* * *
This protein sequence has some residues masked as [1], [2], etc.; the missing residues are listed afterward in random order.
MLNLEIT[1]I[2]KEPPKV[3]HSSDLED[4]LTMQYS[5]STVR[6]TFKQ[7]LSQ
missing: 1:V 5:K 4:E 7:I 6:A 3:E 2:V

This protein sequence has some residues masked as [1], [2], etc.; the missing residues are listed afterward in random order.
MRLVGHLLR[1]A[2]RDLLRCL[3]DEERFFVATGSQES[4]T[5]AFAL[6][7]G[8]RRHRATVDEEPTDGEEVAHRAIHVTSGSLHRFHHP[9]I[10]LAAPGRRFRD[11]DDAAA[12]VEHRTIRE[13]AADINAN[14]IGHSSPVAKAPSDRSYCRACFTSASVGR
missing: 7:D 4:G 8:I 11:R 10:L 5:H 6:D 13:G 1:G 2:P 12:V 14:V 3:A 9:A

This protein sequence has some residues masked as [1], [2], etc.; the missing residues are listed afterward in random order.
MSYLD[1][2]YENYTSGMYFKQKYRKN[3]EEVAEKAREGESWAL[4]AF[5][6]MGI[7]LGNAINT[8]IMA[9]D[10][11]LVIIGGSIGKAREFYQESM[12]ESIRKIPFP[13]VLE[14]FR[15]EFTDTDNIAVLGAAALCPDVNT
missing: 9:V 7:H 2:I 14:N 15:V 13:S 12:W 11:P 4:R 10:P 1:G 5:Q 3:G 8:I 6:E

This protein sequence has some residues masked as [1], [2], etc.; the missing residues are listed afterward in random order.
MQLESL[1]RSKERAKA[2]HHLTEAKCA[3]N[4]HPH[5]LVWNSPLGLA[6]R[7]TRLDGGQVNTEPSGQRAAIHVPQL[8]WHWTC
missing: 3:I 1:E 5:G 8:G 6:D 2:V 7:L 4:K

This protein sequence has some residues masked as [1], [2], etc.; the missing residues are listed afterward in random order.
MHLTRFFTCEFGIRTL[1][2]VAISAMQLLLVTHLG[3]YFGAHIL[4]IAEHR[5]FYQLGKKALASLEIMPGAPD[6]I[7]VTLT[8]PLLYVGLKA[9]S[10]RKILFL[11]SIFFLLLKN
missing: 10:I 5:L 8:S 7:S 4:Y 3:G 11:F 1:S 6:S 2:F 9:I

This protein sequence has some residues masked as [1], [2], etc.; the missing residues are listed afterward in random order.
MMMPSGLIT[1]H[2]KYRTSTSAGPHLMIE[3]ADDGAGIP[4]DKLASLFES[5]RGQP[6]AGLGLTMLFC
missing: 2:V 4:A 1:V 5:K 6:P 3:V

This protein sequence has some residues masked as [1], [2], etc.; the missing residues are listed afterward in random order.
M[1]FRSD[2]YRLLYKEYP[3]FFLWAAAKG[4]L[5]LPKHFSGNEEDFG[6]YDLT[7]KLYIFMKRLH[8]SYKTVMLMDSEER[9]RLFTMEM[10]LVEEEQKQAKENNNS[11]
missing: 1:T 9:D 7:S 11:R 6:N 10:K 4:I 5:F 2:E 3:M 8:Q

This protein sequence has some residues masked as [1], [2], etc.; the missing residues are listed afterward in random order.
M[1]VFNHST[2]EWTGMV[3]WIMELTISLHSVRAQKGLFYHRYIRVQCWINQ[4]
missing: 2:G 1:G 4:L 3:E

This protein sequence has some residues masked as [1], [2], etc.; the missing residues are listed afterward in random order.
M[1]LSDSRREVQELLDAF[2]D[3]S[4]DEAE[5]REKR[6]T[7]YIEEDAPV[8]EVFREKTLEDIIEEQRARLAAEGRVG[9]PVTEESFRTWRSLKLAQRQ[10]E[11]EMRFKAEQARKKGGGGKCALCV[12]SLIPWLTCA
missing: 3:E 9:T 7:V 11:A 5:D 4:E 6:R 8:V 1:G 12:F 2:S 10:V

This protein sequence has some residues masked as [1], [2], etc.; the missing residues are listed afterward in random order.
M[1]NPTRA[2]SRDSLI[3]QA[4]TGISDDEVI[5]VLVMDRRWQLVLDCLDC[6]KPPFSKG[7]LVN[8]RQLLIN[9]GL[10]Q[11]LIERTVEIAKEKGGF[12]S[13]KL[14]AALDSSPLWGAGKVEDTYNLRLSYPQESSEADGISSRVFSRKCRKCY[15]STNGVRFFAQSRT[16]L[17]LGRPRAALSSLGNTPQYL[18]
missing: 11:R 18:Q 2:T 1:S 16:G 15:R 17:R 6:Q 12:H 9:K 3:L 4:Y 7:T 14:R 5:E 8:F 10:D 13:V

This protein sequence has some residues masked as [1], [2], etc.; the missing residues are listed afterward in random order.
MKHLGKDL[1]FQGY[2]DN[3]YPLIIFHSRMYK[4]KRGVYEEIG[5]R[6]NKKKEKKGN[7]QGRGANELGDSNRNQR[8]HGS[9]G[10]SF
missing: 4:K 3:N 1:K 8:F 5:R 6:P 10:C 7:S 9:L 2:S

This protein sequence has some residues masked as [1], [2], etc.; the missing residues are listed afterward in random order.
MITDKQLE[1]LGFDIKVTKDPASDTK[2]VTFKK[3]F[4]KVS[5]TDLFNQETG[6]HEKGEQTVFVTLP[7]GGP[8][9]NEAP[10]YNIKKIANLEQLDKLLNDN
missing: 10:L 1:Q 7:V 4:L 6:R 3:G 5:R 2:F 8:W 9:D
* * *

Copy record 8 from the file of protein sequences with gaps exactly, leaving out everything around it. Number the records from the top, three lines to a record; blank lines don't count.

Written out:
This protein sequence has some residues masked as [1], [2], etc.; the missing residues are listed afterward in random order.
M[1]VFNHST[2]EWTGMV[3]WIMELTISLHSVRAQKGLFYHRYIRVQCWINQ[4]
missing: 2:G 1:G 4:L 3:E